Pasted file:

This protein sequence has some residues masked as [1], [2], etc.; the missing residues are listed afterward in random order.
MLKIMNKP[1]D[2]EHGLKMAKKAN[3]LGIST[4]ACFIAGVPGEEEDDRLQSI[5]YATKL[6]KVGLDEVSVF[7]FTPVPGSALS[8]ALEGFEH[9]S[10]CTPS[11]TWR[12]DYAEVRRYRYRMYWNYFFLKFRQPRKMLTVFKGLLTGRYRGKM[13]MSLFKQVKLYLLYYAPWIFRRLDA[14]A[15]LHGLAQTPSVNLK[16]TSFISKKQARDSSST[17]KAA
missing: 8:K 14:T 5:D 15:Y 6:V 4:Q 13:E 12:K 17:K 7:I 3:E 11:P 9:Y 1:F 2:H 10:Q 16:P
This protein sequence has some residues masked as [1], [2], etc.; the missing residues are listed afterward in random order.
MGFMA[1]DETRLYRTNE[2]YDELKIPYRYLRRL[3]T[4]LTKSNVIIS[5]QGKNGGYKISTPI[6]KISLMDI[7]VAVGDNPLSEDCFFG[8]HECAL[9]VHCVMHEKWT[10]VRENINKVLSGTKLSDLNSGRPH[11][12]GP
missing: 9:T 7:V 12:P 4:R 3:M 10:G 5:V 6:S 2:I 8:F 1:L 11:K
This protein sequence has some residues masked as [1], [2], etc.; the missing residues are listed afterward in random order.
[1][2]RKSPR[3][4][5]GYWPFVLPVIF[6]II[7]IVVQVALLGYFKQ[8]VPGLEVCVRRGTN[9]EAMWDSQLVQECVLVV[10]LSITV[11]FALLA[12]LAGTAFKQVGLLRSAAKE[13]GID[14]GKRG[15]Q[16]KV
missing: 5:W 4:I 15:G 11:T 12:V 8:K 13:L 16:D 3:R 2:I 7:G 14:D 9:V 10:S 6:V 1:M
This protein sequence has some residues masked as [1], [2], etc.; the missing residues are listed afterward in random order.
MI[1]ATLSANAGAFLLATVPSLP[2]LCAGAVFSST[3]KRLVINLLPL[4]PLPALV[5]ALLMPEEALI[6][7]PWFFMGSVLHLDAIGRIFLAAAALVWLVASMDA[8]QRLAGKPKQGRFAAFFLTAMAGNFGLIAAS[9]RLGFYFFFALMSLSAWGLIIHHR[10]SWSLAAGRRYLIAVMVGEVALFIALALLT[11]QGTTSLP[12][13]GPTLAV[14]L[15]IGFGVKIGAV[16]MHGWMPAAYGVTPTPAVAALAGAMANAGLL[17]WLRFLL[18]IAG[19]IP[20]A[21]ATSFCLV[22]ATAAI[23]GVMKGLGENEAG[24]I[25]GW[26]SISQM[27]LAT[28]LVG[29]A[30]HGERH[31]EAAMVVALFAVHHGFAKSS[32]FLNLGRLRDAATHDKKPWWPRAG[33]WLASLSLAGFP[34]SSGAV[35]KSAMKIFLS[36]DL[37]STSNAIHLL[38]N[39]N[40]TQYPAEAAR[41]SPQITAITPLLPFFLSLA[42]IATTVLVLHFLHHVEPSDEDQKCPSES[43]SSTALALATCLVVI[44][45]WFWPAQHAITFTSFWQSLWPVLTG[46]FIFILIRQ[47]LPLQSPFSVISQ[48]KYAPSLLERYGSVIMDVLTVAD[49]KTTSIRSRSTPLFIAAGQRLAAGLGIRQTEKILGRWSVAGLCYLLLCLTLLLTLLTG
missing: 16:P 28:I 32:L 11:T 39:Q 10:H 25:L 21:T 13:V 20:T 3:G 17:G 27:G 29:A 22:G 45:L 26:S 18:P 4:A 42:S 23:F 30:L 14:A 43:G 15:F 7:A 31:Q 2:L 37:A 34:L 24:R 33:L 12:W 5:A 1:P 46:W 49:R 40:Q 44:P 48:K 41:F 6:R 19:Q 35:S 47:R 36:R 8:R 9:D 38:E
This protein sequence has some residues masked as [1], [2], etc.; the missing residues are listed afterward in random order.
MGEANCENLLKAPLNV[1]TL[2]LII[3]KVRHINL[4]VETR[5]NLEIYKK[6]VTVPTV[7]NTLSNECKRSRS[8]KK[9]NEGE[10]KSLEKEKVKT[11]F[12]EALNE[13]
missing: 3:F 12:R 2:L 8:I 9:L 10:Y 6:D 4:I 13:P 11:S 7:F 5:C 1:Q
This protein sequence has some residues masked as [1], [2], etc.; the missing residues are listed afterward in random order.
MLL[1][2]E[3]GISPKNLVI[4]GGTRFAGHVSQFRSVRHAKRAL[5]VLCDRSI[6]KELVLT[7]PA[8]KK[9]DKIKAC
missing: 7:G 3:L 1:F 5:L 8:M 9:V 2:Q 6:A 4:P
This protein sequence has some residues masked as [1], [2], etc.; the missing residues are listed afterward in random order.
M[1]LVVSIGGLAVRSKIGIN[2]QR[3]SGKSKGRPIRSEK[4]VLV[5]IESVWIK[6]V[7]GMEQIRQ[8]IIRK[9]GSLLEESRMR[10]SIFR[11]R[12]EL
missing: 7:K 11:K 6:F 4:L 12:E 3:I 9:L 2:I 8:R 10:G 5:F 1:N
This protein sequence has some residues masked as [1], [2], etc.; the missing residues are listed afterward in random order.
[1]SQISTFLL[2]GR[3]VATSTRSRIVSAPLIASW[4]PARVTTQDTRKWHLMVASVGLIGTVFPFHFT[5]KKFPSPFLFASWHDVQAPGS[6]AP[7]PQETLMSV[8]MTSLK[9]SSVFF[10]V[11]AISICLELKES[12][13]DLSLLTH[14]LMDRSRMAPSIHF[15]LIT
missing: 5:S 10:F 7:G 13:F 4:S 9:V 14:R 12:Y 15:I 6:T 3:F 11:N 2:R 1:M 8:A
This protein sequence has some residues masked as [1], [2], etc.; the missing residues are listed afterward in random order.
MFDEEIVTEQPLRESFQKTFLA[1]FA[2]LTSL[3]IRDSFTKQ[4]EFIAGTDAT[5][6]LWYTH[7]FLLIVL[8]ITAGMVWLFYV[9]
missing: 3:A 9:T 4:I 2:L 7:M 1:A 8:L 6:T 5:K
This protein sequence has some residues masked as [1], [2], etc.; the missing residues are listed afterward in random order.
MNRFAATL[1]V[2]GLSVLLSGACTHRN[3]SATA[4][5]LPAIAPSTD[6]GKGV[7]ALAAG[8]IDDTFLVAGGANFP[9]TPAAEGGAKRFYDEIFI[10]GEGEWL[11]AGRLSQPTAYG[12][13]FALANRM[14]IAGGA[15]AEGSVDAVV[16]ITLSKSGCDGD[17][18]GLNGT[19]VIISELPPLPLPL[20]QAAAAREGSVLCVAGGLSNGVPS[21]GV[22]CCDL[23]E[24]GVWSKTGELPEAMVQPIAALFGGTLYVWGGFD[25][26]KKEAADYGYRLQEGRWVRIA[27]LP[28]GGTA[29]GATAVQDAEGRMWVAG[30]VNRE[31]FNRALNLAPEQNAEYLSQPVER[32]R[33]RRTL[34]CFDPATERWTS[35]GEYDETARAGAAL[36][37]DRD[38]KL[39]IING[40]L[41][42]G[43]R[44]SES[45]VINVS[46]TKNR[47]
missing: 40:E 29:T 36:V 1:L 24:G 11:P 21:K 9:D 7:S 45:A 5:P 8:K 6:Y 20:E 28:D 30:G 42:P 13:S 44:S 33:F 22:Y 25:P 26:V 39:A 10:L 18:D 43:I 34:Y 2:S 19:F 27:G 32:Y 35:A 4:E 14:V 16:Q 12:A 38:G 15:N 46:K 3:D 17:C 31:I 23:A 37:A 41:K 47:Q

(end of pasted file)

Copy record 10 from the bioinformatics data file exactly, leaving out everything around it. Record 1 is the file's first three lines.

This protein sequence has some residues masked as [1], [2], etc.; the missing residues are listed afterward in random order.
MNRFAATL[1]V[2]GLSVLLSGACTHRN[3]SATA[4][5]LPAIAPSTD[6]GKGV[7]ALAAG[8]IDDTFLVAGGANFP[9]TPAAEGGAKRFYDEIFI[10]GEGEWL[11]AGRLSQPTAYG[12][13]FALANRM[14]IAGGA[15]AEGSVDAVV[16]ITLSKSGCDGD[17][18]GLNGT[19]VIISELPPLPLPL[20]QAAAAREGSVLCVAGGLSNGVPS[21]GV[22]CCDL[23]E[24]GVWSKTGELPEAMVQPIAALFGGTLYVWGGFD[25][26]KKEAADYGYRLQEGRWVRIA[27]LP[28]GGTA[29]GATAVQDAEGRMWVAG[30]VNRE[31]FNRALNLAPEQNAEYLSQPVER[32]R[33]RRTL[34]CFDPATERWTS[35]GEYDETARAGAAL[36][37]DRD[38]KL[39]IING[40]L[41][42]G[43]R[44]SES[45]VINVS[46]TKNR[47]
missing: 40:E 29:T 36:V 1:L 24:G 11:P 21:K 9:D 7:S 45:A 5:P 8:K 6:Y 20:E 28:D 30:G 42:P 13:S 44:S 33:F 22:Y 25:P 26:V 39:A 10:L 18:D 43:I 34:Y 2:S 19:F 27:G 32:Y 35:A 4:E 14:V 16:Q 12:A 38:G 15:N 46:K 3:D 17:C 31:I 23:A 37:A 41:K 47:Q